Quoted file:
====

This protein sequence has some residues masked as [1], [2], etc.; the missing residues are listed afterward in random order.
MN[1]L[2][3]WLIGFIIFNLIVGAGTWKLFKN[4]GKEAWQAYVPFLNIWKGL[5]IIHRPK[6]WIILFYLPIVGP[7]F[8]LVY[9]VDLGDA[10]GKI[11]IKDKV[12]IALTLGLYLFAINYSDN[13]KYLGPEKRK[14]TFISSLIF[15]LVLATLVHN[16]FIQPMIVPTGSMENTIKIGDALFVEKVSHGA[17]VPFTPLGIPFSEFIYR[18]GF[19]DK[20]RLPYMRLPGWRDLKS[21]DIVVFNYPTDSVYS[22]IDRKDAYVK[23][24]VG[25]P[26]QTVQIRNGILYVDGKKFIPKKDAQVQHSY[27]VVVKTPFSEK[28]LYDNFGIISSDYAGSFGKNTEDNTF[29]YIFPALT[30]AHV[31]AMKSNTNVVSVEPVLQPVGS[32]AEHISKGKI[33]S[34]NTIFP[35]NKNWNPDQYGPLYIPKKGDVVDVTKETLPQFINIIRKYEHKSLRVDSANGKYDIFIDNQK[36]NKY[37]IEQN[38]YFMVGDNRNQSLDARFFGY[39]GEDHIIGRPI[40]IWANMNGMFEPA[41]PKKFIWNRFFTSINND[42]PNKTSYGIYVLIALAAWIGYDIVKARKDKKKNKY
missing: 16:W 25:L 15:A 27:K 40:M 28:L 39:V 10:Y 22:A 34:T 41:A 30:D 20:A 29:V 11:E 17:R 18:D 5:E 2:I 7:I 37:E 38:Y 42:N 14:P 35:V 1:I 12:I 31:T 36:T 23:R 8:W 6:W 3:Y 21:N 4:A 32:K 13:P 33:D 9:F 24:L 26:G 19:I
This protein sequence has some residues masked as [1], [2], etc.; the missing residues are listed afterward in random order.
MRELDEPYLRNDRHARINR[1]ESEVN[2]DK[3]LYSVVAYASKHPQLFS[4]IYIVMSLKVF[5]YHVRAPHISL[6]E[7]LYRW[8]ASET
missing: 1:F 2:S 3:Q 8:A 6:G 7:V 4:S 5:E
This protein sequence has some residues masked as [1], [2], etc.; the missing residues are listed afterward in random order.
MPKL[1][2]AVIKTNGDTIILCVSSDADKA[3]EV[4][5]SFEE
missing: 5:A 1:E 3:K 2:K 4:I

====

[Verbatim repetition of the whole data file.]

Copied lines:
This protein sequence has some residues masked as [1], [2], etc.; the missing residues are listed afterward in random order.
MN[1]L[2][3]WLIGFIIFNLIVGAGTWKLFKN[4]GKEAWQAYVPFLNIWKGL[5]IIHRPK[6]WIILFYLPIVGP[7]F[8]LVY[9]VDLGDA[10]GKI[11]IKDKV[12]IALTLGLYLFAINYSDN[13]KYLGPEKRK[14]TFISSLIF[15]LVLATLVHN[16]FIQPMIVPTGSMENTIKIGDALFVEKVSHGA[17]VPFTPLGIPFSEFIYR[18]GF[19]DK[20]RLPYMRLPGWRDLKS[21]DIVVFNYPTDSVYS[22]IDRKDAYVK[23][24]VG[25]P[26]QTVQIRNGILYVDGKKFIPKKDAQVQHSY[27]VVVKTPFSEK[28]LYDNFGIISSDYAGSFGKNTEDNTF[29]YIFPALT[30]AHV[31]AMKSNTNVVSVEPVLQPVGS[32]AEHISKGKI[33]S[34]NTIFP[35]NKNWNPDQYGPLYIPKKGDVVDVTKETLPQFINIIRKYEHKSLRVDSANGKYDIFIDNQK[36]NKY[37]IEQN[38]YFMVGDNRNQSLDARFFGY[39]GEDHIIGRPI[40]IWANMNGMFEPA[41]PKKFIWNRFFTSINND[42]PNKTSYGIYVLIALAAWIGYDIVKARKDKKKNKY
missing: 16:W 25:L 15:A 27:K 40:M 28:L 39:V 10:Y 22:A 34:T 41:A 30:D 20:A 29:V 11:E 17:R 18:D 5:E 2:I 7:I 37:E 38:Y 42:N 14:P 35:V 1:I 12:I 31:T 36:T 23:R 8:W 6:W 3:Y 21:N 4:A 32:K 13:P 33:D 9:F 24:L 26:G 19:I
This protein sequence has some residues masked as [1], [2], etc.; the missing residues are listed afterward in random order.
MRELDEPYLRNDRHARINR[1]ESEVN[2]DK[3]LYSVVAYASKHPQLFS[4]IYIVMSLKVF[5]YHVRAPHISL[6]E[7]LYRW[8]ASET
missing: 1:F 2:S 3:Q 8:A 6:G 7:V 4:S 5:E
This protein sequence has some residues masked as [1], [2], etc.; the missing residues are listed afterward in random order.
MPKL[1][2]AVIKTNGDTIILCVSSDADKA[3]EV[4][5]SFEE
missing: 5:A 1:E 3:K 2:K 4:I